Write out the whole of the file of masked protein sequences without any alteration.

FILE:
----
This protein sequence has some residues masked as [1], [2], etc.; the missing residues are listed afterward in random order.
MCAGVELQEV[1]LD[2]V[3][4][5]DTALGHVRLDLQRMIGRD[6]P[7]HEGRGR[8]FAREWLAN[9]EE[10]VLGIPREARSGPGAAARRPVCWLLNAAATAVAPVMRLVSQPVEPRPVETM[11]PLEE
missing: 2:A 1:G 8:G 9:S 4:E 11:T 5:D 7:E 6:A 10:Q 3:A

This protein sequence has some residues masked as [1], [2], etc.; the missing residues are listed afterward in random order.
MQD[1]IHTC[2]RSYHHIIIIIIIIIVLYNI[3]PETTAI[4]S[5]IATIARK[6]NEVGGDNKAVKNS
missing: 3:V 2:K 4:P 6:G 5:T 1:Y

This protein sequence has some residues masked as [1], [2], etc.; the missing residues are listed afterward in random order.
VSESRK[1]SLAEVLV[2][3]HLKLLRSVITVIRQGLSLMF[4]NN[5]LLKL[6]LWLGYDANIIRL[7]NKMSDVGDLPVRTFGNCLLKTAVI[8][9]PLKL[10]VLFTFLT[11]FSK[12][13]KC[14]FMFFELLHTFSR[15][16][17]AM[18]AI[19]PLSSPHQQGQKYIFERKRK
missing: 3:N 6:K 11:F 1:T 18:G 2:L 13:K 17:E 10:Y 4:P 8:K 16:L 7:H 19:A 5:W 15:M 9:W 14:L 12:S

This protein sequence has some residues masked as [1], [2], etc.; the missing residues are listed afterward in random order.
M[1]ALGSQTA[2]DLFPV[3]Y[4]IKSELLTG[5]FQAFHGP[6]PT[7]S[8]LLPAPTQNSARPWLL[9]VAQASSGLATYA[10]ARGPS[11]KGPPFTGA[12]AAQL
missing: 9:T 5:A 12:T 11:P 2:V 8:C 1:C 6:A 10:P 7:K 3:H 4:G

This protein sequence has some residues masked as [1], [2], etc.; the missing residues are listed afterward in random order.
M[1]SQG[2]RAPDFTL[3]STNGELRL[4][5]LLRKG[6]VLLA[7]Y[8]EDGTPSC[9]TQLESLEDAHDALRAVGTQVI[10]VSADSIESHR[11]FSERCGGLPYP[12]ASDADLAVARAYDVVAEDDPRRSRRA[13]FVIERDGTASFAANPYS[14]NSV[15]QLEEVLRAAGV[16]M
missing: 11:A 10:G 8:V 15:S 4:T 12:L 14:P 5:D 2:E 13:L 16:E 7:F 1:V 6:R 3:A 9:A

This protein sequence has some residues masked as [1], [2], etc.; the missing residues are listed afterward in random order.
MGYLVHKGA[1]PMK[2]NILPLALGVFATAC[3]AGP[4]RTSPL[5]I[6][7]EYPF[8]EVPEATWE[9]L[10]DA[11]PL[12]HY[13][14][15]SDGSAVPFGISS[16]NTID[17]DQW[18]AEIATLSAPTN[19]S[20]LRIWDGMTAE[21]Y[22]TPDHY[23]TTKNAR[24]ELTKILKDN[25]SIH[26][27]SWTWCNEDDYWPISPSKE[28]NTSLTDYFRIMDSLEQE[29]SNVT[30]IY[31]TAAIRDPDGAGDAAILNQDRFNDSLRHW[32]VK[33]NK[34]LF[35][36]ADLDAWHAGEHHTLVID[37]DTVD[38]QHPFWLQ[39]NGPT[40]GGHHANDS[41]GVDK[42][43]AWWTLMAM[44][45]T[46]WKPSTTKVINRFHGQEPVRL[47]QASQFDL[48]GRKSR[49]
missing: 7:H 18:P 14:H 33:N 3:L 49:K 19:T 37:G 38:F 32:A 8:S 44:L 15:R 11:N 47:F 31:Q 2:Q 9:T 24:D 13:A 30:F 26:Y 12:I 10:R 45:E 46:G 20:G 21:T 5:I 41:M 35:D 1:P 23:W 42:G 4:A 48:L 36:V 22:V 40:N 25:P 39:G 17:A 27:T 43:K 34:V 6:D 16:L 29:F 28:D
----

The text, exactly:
This protein sequence has some residues masked as [1], [2], etc.; the missing residues are listed afterward in random order.
MCAGVELQEV[1]LD[2]V[3][4][5]DTALGHVRLDLQRMIGRD[6]P[7]HEGRGR[8]FAREWLAN[9]EE[10]VLGIPREARSGPGAAARRPVCWLLNAAATAVAPVMRLVSQPVEPRPVETM[11]PLEE
missing: 2:A 1:G 8:G 9:S 4:E 11:T 5:D 7:E 6:A 10:Q 3:A

This protein sequence has some residues masked as [1], [2], etc.; the missing residues are listed afterward in random order.
MQD[1]IHTC[2]RSYHHIIIIIIIIIVLYNI[3]PETTAI[4]S[5]IATIARK[6]NEVGGDNKAVKNS
missing: 3:V 2:K 4:P 6:G 5:T 1:Y

This protein sequence has some residues masked as [1], [2], etc.; the missing residues are listed afterward in random order.
VSESRK[1]SLAEVLV[2][3]HLKLLRSVITVIRQGLSLMF[4]NN[5]LLKL[6]LWLGYDANIIRL[7]NKMSDVGDLPVRTFGNCLLKTAVI[8][9]PLKL[10]VLFTFLT[11]FSK[12][13]KC[14]FMFFELLHTFSR[15][16][17]AM[18]AI[19]PLSSPHQQGQKYIFERKRK
missing: 3:N 6:K 11:F 1:T 18:G 2:L 13:K 17:E 10:Y 4:P 8:K 16:L 7:H 19:A 5:W 15:M 9:W 14:L 12:S

This protein sequence has some residues masked as [1], [2], etc.; the missing residues are listed afterward in random order.
M[1]ALGSQTA[2]DLFPV[3]Y[4]IKSELLTG[5]FQAFHGP[6]PT[7]S[8]LLPAPTQNSARPWLL[9]VAQASSGLATYA[10]ARGPS[11]KGPPFTGA[12]AAQL
missing: 9:T 5:A 12:T 11:P 2:V 8:C 1:C 6:A 10:P 7:K 3:H 4:G

This protein sequence has some residues masked as [1], [2], etc.; the missing residues are listed afterward in random order.
M[1]SQG[2]RAPDFTL[3]STNGELRL[4][5]LLRKG[6]VLLA[7]Y[8]EDGTPSC[9]TQLESLEDAHDALRAVGTQVI[10]VSADSIESHR[11]FSERCGGLPYP[12]ASDADLAVARAYDVVAEDDPRRSRRA[13]FVIERDGTASFAANPYS[14]NSV[15]QLEEVLRAAGV[16]M
missing: 11:A 10:G 8:V 15:S 4:T 12:L 14:P 5:D 2:E 13:L 16:E 7:F 1:V 6:R 3:A 9:A

This protein sequence has some residues masked as [1], [2], etc.; the missing residues are listed afterward in random order.
MGYLVHKGA[1]PMK[2]NILPLALGVFATAC[3]AGP[4]RTSPL[5]I[6][7]EYPF[8]EVPEATWE[9]L[10]DA[11]PL[12]HY[13][14][15]SDGSAVPFGISS[16]NTID[17]DQW[18]AEIATLSAPTN[19]S[20]LRIWDGMTAE[21]Y[22]TPDHY[23]TTKNAR[24]ELTKILKDN[25]SIH[26][27]SWTWCNEDDYWPISPSKE[28]NTSLTDYFRIMDSLEQE[29]SNVT[30]IY[31]TAAIRDPDGAGDAAILNQDRFNDSLRHW[32]VK[33]NK[34]LF[35][36]ADLDAWHAGEHHTLVID[37]DTVD[38]QHPFWLQ[39]NGPT[40]GGHHANDS[41]GVDK[42][43]AWWTLMAM[44][45]T[46]WKPSTTKVINRFHGQEPVRL[47]QASQFDL[48]GRKSR[49]
missing: 7:H 18:P 14:H 33:N 3:L 49:K 19:T 37:G 38:F 32:A 8:S 44:L 15:R 11:N 47:F 31:Q 2:Q 9:T 24:D 13:A 30:F 26:Y 12:I 10:R 45:E 46:G 20:G 21:T 5:I 41:M 35:D 1:P 23:W 42:G 4:A 48:L 36:V 22:V 40:N 25:P 39:G 17:A 27:T 43:K 34:V 6:D 16:L 29:F 28:D